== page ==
Related Rule
Argentina
Practice Relating to Rule 146. Reprisals against Protected Persons
Argentina’s Law of War Manual (1969), in a provision dealing with the treatment of prisoners of war, refers to Article 13 of the 1949 Geneva Convention III and provides: “Measures of reprisal with respect to them remain prohibited.” 
Argentina, Leyes de Guerra, RC-46-1, Público, II Edición 1969, Ejército Argentino, Edición original aprobado por el Comandante en Jefe del Ejército, 9 May 1967, § 2.013(1).
Argentina’s Law of War Manual (1989), in an annex containing a list of “Fundamental rules of International Humanitarian Law applicable in armed conflict”, provides: “Captured combatants … will be protected against all acts of violence and reprisals.” 
Argentina, Leyes de Guerra, PC-08-01, Público, Edición 1989, Estado Mayor Conjunto de las Fuerzas Armadas, aprobado por Resolución No. 489/89 del Ministerio de Defensa, 23 April 1990, Annex 10, § 4.
In the Priebke case in 1995, Argentina’s Public Prosecutor of First Instance, dealing with Italy’s request to extradite the accused, held that the alleged killing in reprisal of 330 civilians and prisoners of war committed by German soldiers in the Ardeatine Caves in Italy during the Second World War was “an act which must be qualified as a war crime”. 
Argentina, Hearing of the Public Prosecutor of the First Instance, Priebke case, 1995, Section V.2.
Argentina’s Law of War Manual (1969), in the chapter dealing with the “Protection of civilian persons in times of war”, which contains “provisions common to the territories of the belligerent parties and occupied territories”, states: “Measures of reprisal with respect to protected persons and their property remain equally prohibited.” 
Argentina, Leyes de Guerra, RC-46-1, Público, II Edición 1969, Ejército Argentino, Edición original aprobado por el Comandante en Jefe del Ejército, 9 May 1967, § 4.012(3).
Argentina’s Regulation for the Treatment of POWs (1985), in a part dealing with interned civilians, states: “Reprisals against innocent interned [persons] are prohibited.” 
Argentina, Reglamento para el Tratamiento de los Prisioneros de Guerra de la Armada, Publicación R.A.-6-006, Armada Argentina, Dirección General del Personal Naval, 1ra. Edición, 1985, § 4.02(5).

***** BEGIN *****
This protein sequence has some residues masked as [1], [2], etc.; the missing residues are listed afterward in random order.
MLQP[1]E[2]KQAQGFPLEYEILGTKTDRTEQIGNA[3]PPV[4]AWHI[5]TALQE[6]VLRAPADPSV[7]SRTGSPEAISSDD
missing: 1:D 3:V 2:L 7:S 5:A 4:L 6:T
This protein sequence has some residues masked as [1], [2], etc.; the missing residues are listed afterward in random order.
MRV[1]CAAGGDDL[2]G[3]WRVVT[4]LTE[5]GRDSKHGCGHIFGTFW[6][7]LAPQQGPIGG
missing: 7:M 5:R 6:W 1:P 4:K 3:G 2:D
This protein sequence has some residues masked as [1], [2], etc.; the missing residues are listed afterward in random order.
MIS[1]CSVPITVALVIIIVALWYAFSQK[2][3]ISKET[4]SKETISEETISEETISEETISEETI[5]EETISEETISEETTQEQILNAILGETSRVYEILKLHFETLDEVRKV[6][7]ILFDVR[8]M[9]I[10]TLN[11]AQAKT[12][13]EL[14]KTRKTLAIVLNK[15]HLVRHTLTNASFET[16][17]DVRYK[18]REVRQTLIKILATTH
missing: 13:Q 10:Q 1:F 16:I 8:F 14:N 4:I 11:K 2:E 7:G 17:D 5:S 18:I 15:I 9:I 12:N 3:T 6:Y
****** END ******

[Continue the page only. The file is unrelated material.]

Argentina’s Law of War Manual (1989), in a part dealing with the “Treatment given to protected persons”, which contains “provisions common to the territories of the belligerent parties and occupied territories”, refers to Article 33 of the 1949 Geneva Convention IV and provides: “Remain absolutely prohibited: … measures of reprisal against protected persons and their objects”. 
Argentina, Leyes de Guerra, PC-08-01, Público, Edición 1989, Estado Mayor Conjunto de las Fuerzas Armadas, aprobado por Resolución No. 489/89 del Ministerio de Defensa, 23 April 1990, § 4.29(5).
In an annex containing a list of “Fundamental rules of International Humanitarian Law applicable in armed conflict”, the manual provides: “Civilian persons who find themselves in the hands of the adversary … will be protected against all acts of violence and reprisals.” 
Argentina, Leyes de Guerra, PC-08-01, Público, Edición 1989, Estado Mayor Conjunto de las Fuerzas Armadas, aprobado por Resolución No. 489/89 del Ministerio de Defensa, 23 April 1990, Annex 10, § 4.
In the Priebke case in 1995, Argentina’s Public Prosecutor of First Instance, dealing with Italy’s request to extradite the accused, held that the alleged killing in reprisal of 330 civilians and prisoners of war committed by German soldiers in the Ardeatine Caves in Italy during the Second World War was “an act which must be qualified as a war crime”. 
Argentina, Hearing of the Public Prosecutor of the First Instance, Priebke case, 1995, Section V.2.